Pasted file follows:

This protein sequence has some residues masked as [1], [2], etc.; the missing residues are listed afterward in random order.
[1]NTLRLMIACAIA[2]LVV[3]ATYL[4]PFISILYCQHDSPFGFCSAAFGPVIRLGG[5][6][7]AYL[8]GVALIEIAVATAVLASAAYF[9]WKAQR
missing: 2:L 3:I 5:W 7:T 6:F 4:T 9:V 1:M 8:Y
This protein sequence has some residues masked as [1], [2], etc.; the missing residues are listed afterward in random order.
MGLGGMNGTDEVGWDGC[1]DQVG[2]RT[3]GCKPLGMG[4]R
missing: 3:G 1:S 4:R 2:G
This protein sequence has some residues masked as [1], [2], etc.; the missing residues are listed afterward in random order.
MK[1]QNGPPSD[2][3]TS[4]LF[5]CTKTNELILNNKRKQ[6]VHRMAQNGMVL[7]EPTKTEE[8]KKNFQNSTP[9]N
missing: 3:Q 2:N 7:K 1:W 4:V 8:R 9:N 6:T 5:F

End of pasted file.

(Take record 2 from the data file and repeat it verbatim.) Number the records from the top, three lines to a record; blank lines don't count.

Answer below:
This protein sequence has some residues masked as [1], [2], etc.; the missing residues are listed afterward in random order.
MGLGGMNGTDEVGWDGC[1]DQVG[2]RT[3]GCKPLGMG[4]R
missing: 3:G 1:S 4:R 2:G